Please note that this is an Archived article and may contain content that is out of date. The use of she/her/hers pronouns in some articles is not intended to be exclusionary. Eating disorders can affect people of all genders, ages, races, religions, ethnicities, sexual orientations, body shapes, and weights.

By Quinn Nystrom, MS

Every day, people create narratives about their lives in their minds. These narratives are the stories they tell themselves about who they are, where they came from, and what they want.

Many of these stories are positive and encouraging, but the real truth is that most of the narratives we tell ourselves are pretty self-limiting and they can be traced way back to a time that was also our most vulnerable and awkward time; childhood. Before we know it, we’ve passed adolescence and reach adulthood still carrying those past observances (from ourselves or others) like a messy and stifling brick backpack. Only now instead of telling ourselves we are no good at dodgeball or drawing a turkey, we convince ourselves that we are horrible with money or “have no motivation” when it comes to changing our physical health.

Starting today, right now, I’m encouraging you to let go of these debilitating old stories and cut the straps off your brick backpack. At this very moment, we are going to “do a Taylor Swift” and “shake it off.” It’s time to let the heavy burden of self-doubt go so we can make room for the things that make us soar.


Identifying Your Brick Backpack

But first, I know for a fact that people can’t shed an old story until they understand why they are holding onto it.

For example, if you tell yourself you’re horrible with money and could never own a business because of it, it’s time to kick that debilitating notion to the curb. Shake off that B.S. and take action instead. Check into things like bookkeeping classes, online business classes, or even consider outsourcing that part of your dream. Sometimes we hang onto these old beliefs for no other reason than they keep us playing it safe. As long as we tell ourselves we can’t run a business or become more social, it relieves us of the pressure of fear of stepping out of our comfort zone. If that’s the case, own it…and change it.

Keep Only The Stories that Bring You Joy:

All of us have things in our past that are less than rosy. Every human being on this planet has done something they are not so proud of. However, that doesn’t mean we have to relive and recall them regularly. A big part of keeping our focus on the future is actively making the choice to not let ourselves get dragged back to the past.  Accept that there’s nothing you can do or say that will improve a situation that happened months, years and even decades ago. Accept your past…and leave it there.

Have a Year of Yes

Anyone who is a fan on Grey’s Anatomy has likely heard of executive producer, Shonda Rhimes. In 2007, Rhimes was named TIME magazine’s 100 People Who Help Shape the World, but what people didn’t know was that she was also the self-proclaimed expert at declining invitations others would leap to accept. With three children at home and three hit television shows on TV, it was easy to say that she was too busy. But in truth, she was also afraid. It all came to a head in 2013 when Shonda’s sister muttered something in frustration that was a wake-up call. The comment was, “You never say yes to anything.”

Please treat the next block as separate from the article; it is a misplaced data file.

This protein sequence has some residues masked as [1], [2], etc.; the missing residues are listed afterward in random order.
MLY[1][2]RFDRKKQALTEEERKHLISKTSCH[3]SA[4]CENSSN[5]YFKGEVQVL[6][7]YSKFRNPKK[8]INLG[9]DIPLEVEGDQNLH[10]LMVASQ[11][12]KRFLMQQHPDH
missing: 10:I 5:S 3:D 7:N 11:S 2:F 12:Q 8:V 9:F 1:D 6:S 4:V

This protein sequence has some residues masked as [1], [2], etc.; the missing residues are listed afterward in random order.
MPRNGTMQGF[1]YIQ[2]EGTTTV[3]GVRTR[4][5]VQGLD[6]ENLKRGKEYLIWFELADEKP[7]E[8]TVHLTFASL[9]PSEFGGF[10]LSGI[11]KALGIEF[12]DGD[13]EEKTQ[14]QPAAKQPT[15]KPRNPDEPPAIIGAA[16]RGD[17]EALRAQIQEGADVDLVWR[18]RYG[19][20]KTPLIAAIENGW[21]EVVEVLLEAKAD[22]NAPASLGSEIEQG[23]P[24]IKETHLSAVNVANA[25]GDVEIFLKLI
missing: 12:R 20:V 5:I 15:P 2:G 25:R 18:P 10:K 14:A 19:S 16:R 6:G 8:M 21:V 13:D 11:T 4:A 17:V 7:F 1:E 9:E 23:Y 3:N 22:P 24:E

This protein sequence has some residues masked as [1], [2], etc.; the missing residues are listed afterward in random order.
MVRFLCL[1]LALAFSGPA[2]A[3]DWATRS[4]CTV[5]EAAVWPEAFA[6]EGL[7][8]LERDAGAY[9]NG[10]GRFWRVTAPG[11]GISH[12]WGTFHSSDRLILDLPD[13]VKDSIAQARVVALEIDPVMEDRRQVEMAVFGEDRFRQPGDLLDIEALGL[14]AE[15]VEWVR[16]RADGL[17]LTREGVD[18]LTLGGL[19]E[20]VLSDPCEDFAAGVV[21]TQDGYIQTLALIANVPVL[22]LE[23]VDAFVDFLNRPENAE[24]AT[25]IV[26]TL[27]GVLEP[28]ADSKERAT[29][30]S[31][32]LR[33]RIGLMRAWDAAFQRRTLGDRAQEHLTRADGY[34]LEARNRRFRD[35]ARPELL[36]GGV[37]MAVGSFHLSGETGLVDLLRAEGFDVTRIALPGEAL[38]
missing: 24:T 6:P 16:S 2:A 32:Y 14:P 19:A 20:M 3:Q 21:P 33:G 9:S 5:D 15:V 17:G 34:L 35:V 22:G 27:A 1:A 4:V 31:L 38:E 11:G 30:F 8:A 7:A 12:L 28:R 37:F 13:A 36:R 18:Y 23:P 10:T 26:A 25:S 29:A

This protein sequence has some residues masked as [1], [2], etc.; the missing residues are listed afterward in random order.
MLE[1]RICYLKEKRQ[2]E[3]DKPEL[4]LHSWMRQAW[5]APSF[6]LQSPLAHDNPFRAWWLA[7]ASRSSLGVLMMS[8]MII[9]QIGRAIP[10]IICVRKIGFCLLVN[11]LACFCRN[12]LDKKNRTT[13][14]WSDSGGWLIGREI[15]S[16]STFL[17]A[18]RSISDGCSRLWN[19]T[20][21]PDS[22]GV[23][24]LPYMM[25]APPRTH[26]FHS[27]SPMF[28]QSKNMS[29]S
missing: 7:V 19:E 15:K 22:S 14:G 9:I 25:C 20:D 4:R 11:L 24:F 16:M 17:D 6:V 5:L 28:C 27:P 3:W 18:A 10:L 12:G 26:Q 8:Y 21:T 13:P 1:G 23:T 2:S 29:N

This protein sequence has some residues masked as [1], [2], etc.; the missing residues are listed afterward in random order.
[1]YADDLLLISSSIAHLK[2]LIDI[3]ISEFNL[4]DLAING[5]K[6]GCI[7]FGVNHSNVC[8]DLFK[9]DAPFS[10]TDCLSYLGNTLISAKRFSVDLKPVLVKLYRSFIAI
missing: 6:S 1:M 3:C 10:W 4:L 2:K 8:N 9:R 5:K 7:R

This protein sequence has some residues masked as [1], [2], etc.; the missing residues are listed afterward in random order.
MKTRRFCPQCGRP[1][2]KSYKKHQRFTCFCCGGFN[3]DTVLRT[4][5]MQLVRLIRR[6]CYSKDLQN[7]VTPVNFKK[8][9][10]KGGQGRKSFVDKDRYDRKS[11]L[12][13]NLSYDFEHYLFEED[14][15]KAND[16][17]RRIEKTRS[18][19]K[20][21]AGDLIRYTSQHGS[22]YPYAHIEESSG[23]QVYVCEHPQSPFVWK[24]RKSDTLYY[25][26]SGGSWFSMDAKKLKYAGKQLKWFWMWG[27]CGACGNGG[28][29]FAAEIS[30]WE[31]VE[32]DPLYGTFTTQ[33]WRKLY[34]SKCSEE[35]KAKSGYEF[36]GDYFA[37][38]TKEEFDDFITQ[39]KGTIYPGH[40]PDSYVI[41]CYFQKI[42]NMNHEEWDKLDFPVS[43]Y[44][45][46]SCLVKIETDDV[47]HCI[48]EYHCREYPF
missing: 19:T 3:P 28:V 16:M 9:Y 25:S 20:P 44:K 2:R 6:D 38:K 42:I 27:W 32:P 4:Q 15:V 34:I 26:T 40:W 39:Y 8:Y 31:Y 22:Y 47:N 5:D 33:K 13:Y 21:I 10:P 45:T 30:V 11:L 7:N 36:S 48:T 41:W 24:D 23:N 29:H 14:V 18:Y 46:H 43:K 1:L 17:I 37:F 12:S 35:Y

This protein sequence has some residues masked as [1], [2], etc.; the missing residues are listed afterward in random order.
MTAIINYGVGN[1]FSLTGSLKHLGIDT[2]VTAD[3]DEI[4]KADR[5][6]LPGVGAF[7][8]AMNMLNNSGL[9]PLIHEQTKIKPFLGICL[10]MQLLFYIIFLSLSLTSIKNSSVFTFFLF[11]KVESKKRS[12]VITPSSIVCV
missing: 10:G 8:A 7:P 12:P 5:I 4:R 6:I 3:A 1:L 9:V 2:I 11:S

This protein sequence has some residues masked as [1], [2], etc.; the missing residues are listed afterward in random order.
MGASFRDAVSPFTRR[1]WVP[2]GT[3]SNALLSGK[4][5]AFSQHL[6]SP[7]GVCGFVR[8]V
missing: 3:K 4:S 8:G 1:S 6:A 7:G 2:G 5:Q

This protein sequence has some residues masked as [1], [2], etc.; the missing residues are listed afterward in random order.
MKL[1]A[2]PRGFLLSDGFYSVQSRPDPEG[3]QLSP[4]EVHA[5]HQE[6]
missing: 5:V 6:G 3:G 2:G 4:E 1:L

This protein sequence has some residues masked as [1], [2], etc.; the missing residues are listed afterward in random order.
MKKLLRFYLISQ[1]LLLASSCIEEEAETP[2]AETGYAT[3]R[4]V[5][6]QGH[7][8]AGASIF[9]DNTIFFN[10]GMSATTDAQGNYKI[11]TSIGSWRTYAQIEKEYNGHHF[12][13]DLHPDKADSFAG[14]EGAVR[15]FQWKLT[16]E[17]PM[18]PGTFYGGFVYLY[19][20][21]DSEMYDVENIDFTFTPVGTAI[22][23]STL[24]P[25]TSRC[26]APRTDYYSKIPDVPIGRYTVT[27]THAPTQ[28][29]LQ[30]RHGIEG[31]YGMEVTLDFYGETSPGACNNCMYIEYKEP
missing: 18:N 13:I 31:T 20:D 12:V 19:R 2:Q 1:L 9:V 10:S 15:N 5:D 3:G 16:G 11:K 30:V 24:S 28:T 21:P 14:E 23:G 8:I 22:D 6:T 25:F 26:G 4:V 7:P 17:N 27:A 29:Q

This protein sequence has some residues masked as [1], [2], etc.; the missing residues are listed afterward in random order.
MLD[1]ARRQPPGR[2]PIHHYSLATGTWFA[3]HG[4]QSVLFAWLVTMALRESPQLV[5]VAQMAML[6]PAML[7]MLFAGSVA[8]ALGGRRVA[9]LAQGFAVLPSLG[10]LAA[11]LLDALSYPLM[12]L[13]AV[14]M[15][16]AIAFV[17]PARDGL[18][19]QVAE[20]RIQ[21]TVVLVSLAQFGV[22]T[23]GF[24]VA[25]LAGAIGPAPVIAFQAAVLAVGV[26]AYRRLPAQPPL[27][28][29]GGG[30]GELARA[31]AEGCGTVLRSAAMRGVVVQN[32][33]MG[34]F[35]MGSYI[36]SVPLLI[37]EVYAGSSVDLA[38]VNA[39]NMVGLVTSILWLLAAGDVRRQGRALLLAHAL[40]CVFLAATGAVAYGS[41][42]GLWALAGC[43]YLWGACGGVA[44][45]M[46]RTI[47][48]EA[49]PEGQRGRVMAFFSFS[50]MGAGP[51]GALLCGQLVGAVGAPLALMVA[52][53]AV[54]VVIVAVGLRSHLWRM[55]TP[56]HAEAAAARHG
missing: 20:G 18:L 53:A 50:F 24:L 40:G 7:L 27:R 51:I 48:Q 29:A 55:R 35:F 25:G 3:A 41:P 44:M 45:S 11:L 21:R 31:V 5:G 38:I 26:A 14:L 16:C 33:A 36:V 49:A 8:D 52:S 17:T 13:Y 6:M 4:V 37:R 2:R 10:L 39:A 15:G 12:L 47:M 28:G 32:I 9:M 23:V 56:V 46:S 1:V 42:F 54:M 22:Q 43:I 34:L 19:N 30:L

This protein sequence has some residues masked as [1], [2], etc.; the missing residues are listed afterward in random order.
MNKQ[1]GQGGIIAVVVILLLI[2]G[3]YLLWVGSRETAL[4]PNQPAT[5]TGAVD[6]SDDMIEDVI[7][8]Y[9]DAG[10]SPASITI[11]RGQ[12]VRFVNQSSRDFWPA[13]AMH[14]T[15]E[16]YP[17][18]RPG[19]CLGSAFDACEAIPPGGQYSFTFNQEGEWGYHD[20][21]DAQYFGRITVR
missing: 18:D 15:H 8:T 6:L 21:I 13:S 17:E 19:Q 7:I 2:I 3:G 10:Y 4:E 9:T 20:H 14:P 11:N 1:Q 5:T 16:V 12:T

Rhimes, the youngest of six children from a supremely competitive family, knew that her sister was absolutely right and it was time for a change. In that moment, Rhimes decided to embrace the challenge and for one year, she would say YES to everything that scared her. The story of this journey led to her 2015 book, Year of Yes: How to Dance It Out, Stand in the Sun, and Be Your Own Person.

So, Rhimes shook off her brick backpack and shed old beliefs. She felt the fear and did it anyway. Maybe it’s time for your Year of Yes.

So, How Do I Let Go, Really?

When you look back on your life, you may see things that upset you. Perhaps spending was out of control or you neglected your family. Maybe your parents were unkind to you or made choices that forced you into some pretty dark places. One of the reasons that old stories can have such power over you is because actions and behaviors in the past can have long-reaching consequences.

These past experiences tag along for the ride into adulthood unless you do the work to “bless and release” those memories; memories that possibly leave you wondering what was wrong with you back then. The first step is to acknowledge those troubling facts of your life story, know that we are all human and make mistakes, and choose not to let those past chapters write your future story. Hanging on to past hurts or false assumptions will only result in present-day stories that keep you stuck in your pain.

However, if you want to move forward and write a new story, you have to acknowledge and make peace with your past. It’s not easy by any means, but letting go of old stories sets you free.

This I know for sure.

Also, that freedom will give you the energy that will help you see the world in a new way. It also helps you create space for more of what you love and want in your life. If an old story has a grip on you, maybe it’s time to drop it. You deserve to live a beautiful life filled with new stories that bring you joy.